hassled, i.e., psychological distress from vexing but nonphysical intercourse, when there is no threat of imminent serious physical harm, does not rise to the level of fear of imminent serious physical harm. Larkin v. Ayer Div. of the Dist. Court Dept., 425 Mass. 1020 (1997). The judge must focus on whether serious physical harm is imminent and should not issue a c. 209A order on the theory that it will do no harm, i.e., "seems to be a good idea or because it will not cause the defendant any real inconvenience." Smith v. Joyce, 421 Mass. at 523 n.1.
In the transcript of the proceedings in the Probate Court, Wooldridge never speaks of having suffered physical harm; of being in fear of imminent serious physical harm; or of having been caused through force to engage in unwanted sexual relations. [Note 2] In the main, what Wooldridge had to say to the judge was that there seemed to be no reasonable negotiating with her former husband and that she could not stand arguing with him. She thought a protective order would level the field in the forthcoming custody and support discussion - obviously not an appropriate criterion for issuance of an abuse prevention order. During the ex parte hearing, in particular, Wooldridge spoke only of Hickey having been "abusive" and "verbally abusive." There was no questioning that explored what she meant by that. The following excerpt from the transcript of the second hearing (following the ex parte one) conveys the flavor of her testimony on that occasion:
THE COURT: "Right, but why does that cause you to feel that you need a restraining order to be in force? Are you getting hate mail from him or you just -"
MS. WOOLDRIDGE: "No, (inaudible) - I couldn't get what I needed from the divorce (inaudible) because there's no negotiations (inaudible)."
THE COURT: "But does he do more than that, does he threaten you, does he -"
MS. WOOLDRIDGE: "He wants (inaudible)."
MS. DULONG: "I would object to that. She wrote something up, your honor. I'm not (inaudible) she's going to testify. I haven't had a chance to see it."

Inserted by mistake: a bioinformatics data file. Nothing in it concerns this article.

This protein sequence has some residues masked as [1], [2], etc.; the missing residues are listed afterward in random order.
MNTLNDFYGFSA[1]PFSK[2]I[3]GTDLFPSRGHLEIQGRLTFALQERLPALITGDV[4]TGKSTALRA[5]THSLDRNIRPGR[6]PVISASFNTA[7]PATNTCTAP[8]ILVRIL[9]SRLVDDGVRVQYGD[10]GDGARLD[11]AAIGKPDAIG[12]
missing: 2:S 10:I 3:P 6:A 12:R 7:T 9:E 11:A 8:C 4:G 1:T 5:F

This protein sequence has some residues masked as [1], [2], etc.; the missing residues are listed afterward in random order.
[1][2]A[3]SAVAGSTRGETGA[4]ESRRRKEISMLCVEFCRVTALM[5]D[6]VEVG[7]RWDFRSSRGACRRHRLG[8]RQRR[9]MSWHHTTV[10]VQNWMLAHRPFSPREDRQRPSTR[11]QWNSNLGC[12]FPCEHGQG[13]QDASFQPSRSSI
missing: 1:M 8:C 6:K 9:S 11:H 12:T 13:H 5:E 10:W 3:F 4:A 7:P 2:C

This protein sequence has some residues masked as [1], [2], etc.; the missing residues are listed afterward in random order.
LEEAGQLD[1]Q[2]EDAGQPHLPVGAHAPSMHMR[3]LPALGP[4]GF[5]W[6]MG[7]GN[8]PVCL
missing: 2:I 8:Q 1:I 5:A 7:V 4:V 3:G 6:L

THE COURT: "Is that a recitation of some prior incidents?"
MS. WOOLDRIDGE: "Yes, just to explain to you what I had to go through the first time and letters from people that (inaudible)."
THE COURT: "But my question to you is why do you feel you need the additional protection of an order for abuse and to stay away from your residence and not contact you, which if you didn't have you feel you'd be subject to some danger or imminent physical harm?"
MS. WOOLDRIDGE: "Yes."
THE COURT: "Why? Why do you feel that?"
MS. WOOLDRIDGE: "Because (inaudible)."
THE COURT: "That was when you were living with him, right? You were married?"
MS. WOOLDRIDGE: "That was when we negotiated our divorce. Every time (inaudible)."
THE COURT: "Okay. And what's happened recently? You've been separated for seven years?"
MS. WOOLDRIDGE: "Yeah, and the divorce says that I do what I do, and there was just fighting about everything; it was just literally no child support payments, take care of all the important issues (inaudible), and there is no attempt, you know, at discussion, there's just intimidation, there's threats he's going to take them away from me, threatens them he's going to take them away from me. My children depend on me."
THE COURT: "So you feel the ability to seek legal redress on the relative responsibilities to the children under the divorce, you feel that you have unequal abilities to negotiate with him because of his intimidating tactics, is that what you're saying?"
MS. WOOLDRIDGE: "Yes."